A novel cardiac muscle-derived biomaterial reduces dyskinesia and postinfarct left ventricular remodeling in a mouse model of myocardial infarction

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Abstract

Extracellular matrix (ECM) degradation after myocardial infarction (MI) leaves the myocardium structurally weakened and, as a result, susceptible to early infarct zone dyskinesia and left ventricular (LV) remodeling. While various cellular and biomaterial preparations have been transplanted into the infarct zone in hopes of improving post-MI LV remodeling, an allogeneic cardiac muscle-derived ECM extract has yet to be developed and tested in the setting of reperfused MI. We sought to determine the effects of injecting a novel cardiac muscle-derived ECM into the infarct zone on early dyskinesia and LV remodeling in a mouse model of MI. Cardiac muscle ECM was extracted from frozen mouse heart tissue by a protocol that enriches for basement membrane constituents. The extract was injected into the infarct zone immediately after ischemia/reperfusion injury (n = 6). Echocardiography was performed at baseline and at days 2, 7, 14, and 28 post-MI to assess 3D LV volumes and cardiac function, as compared to infarcted controls (n = 9). Early infarct zone dyskinesia was measured on day 2 post-MI using a novel metric, the dyskinesia index. End-systolic volume was significantly reduced in the ECM-treated group compared to controls by day 14. Ejection fraction and stroke volume were also significantly improved in the ECM-treated group. ECM-treated hearts showed a significant (P < 0.005) reduction in dyskinetic motion on day 2. Thus, using high-frequency ultrasound, it was shown that treatment with a cardiac-derived ECM preparation reduced early infarct zone dyskinesia and post-MI LV remodeling in a mouse model of reperfused MI.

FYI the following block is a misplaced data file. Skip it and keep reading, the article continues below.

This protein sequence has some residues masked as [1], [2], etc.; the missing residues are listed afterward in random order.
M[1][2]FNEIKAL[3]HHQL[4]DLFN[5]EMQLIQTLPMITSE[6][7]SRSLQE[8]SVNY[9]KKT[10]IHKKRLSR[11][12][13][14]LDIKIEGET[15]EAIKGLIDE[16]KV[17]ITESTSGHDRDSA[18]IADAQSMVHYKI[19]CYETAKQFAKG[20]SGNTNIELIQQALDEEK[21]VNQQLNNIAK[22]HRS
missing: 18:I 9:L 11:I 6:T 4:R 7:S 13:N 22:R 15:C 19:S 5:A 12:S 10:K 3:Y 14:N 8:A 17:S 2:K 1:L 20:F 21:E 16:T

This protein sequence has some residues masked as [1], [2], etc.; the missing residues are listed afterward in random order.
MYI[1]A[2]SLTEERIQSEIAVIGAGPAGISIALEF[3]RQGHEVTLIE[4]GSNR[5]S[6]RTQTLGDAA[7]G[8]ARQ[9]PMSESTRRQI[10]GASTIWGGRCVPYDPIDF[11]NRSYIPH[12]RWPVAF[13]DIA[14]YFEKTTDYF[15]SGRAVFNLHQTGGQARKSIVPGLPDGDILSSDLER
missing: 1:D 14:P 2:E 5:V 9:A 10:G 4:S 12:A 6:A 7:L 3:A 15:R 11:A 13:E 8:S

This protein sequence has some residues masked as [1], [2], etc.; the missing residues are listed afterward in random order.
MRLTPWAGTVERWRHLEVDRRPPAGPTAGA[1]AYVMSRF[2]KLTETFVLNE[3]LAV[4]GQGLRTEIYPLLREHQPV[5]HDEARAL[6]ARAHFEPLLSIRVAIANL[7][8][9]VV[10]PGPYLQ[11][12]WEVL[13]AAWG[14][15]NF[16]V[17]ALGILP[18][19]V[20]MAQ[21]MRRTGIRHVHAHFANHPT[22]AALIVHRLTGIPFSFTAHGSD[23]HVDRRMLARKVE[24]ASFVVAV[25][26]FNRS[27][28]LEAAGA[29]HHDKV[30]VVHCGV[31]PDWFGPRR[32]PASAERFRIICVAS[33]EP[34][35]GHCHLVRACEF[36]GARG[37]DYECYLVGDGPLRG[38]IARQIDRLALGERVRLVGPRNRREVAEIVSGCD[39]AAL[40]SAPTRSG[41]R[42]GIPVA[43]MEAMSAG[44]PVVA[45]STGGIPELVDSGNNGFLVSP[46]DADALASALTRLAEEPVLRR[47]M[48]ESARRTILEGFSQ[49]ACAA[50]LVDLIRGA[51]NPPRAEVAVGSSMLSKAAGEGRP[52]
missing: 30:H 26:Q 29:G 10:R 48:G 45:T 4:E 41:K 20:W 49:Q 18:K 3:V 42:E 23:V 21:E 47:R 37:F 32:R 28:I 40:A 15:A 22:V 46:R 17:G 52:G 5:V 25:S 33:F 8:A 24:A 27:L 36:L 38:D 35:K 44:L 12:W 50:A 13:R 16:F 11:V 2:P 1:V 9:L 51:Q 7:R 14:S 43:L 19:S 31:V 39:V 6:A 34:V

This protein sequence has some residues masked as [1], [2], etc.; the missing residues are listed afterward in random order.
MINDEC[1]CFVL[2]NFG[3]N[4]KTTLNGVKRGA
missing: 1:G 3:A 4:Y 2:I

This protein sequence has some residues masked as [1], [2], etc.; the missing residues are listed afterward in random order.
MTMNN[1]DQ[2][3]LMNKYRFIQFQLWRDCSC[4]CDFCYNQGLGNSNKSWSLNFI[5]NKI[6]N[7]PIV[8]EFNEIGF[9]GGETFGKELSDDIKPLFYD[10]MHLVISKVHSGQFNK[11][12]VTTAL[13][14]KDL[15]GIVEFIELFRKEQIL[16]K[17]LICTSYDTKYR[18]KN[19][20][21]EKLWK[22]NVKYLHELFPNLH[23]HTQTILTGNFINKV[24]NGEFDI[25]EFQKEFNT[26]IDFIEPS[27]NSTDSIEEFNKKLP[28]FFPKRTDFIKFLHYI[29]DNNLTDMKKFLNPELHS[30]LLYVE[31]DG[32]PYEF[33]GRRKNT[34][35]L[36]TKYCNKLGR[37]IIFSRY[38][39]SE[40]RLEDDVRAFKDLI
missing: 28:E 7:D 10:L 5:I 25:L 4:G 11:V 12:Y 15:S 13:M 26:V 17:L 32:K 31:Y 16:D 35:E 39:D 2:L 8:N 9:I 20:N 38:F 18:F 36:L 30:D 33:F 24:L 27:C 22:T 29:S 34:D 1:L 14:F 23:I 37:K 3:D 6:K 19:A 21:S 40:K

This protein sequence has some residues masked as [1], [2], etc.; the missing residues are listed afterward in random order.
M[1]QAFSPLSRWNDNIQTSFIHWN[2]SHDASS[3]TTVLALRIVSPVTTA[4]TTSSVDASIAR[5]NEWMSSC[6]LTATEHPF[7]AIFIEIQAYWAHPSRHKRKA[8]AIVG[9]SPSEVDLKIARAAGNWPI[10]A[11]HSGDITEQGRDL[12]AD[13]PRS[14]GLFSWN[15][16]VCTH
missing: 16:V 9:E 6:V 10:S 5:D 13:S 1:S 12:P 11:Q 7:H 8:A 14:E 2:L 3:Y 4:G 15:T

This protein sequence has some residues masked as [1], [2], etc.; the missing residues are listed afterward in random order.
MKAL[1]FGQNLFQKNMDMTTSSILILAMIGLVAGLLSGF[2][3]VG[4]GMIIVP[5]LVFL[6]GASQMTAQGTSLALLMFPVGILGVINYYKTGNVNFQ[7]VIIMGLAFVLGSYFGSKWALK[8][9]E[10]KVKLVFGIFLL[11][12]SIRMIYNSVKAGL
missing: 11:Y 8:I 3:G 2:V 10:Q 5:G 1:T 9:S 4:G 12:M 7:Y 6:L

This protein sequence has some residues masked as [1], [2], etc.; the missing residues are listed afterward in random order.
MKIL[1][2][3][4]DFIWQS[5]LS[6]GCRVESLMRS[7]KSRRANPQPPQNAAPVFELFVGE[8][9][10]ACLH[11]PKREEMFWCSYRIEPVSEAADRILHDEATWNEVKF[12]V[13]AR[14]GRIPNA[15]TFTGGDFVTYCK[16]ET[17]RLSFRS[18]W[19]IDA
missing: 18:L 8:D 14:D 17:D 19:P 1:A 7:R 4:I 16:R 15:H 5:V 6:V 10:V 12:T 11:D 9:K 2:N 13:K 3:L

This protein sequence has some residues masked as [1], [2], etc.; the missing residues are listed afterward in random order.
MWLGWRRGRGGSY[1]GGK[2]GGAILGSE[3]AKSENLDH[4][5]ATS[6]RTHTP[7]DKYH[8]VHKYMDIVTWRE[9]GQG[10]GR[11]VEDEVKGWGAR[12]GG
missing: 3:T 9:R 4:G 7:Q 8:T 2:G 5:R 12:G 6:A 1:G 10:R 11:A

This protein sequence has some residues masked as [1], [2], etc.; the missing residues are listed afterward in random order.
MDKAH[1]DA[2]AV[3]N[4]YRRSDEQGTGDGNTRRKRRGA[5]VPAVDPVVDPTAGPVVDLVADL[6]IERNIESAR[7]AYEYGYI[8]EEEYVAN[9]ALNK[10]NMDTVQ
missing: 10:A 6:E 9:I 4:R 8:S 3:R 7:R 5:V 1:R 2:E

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O’Connor, D. M., Naresh, N. K., Piras, B. A., Xu, Y., Smith, R. S., Epstein, F. H., … French, B. A. (2015). A novel cardiac muscle-derived biomaterial reduces dyskinesia and postinfarct left ventricular remodeling in a mouse model of myocardial infarction. Physiological Reports, 3(3). https://doi.org/10.14814/phy2.12351

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